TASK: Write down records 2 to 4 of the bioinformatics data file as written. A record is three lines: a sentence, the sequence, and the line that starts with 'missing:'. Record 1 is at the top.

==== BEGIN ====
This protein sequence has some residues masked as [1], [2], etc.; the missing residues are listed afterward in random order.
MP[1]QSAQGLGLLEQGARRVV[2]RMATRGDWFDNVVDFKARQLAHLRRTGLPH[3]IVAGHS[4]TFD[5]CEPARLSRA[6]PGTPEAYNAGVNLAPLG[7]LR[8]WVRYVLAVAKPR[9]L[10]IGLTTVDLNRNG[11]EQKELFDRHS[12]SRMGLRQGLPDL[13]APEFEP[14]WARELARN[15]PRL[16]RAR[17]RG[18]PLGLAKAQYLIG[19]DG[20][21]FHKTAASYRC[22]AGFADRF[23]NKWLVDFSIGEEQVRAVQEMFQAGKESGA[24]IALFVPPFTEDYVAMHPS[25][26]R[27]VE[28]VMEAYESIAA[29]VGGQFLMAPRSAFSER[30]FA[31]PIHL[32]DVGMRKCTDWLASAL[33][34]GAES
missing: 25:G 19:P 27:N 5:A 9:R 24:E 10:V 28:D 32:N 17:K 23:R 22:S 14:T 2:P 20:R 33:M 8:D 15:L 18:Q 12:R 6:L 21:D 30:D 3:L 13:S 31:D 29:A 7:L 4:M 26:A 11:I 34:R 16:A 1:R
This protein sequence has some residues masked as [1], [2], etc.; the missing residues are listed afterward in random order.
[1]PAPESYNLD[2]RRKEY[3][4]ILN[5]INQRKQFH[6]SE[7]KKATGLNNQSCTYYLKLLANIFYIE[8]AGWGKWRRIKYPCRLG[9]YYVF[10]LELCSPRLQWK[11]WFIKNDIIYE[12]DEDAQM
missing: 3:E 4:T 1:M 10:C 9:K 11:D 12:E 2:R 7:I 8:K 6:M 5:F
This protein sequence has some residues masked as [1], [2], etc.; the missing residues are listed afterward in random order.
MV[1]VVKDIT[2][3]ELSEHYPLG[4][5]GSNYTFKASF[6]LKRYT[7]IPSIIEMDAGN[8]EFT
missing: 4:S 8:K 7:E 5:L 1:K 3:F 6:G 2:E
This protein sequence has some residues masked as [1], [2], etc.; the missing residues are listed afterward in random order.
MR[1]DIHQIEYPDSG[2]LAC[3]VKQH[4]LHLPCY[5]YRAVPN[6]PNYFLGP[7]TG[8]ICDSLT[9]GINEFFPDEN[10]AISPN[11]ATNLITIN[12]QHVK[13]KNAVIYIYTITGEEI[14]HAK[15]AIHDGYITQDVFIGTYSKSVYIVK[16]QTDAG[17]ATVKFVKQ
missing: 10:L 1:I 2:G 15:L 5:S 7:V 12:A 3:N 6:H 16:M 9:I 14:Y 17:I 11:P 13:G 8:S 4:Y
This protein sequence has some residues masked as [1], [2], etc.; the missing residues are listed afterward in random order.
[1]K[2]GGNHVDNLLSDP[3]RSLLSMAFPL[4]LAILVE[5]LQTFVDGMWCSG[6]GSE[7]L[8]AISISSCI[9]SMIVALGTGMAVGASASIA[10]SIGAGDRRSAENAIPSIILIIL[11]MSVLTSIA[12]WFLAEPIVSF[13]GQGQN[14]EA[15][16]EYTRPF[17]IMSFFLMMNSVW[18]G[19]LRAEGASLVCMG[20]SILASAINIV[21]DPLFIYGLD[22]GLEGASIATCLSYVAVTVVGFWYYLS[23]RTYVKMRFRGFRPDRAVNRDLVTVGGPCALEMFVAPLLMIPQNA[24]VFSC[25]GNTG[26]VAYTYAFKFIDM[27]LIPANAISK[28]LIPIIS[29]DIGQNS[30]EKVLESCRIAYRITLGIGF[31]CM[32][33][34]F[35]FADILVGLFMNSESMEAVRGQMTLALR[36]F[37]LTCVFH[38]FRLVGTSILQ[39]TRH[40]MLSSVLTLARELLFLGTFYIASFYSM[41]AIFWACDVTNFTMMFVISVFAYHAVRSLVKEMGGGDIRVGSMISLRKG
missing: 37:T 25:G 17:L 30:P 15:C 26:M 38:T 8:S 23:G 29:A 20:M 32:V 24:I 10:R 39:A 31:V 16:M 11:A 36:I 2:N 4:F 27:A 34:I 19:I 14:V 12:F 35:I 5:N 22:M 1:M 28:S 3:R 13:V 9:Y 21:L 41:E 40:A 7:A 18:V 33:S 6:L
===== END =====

This protein sequence has some residues masked as [1], [2], etc.; the missing residues are listed afterward in random order.
[1]PAPESYNLD[2]RRKEY[3][4]ILN[5]INQRKQFH[6]SE[7]KKATGLNNQSCTYYLKLLANIFYIE[8]AGWGKWRRIKYPCRLG[9]YYVF[10]LELCSPRLQWK[11]WFIKNDIIYE[12]DEDAQM
missing: 3:E 4:T 1:M 10:C 9:K 11:D 12:E 2:R 7:I 8:K 6:M 5:F
This protein sequence has some residues masked as [1], [2], etc.; the missing residues are listed afterward in random order.
MV[1]VVKDIT[2][3]ELSEHYPLG[4][5]GSNYTFKASF[6]LKRYT[7]IPSIIEMDAGN[8]EFT
missing: 4:S 8:K 7:E 5:L 1:K 3:F 6:G 2:E
This protein sequence has some residues masked as [1], [2], etc.; the missing residues are listed afterward in random order.
MR[1]DIHQIEYPDSG[2]LAC[3]VKQH[4]LHLPCY[5]YRAVPN[6]PNYFLGP[7]TG[8]ICDSLT[9]GINEFFPDEN[10]AISPN[11]ATNLITIN[12]QHVK[13]KNAVIYIYTITGEEI[14]HAK[15]AIHDGYITQDVFIGTYSKSVYIVK[16]QTDAG[17]ATVKFVKQ
missing: 10:L 1:I 2:G 15:L 5:S 7:V 12:A 3:N 6:H 16:M 9:I 14:Y 17:I 11:P 13:G 8:S 4:Y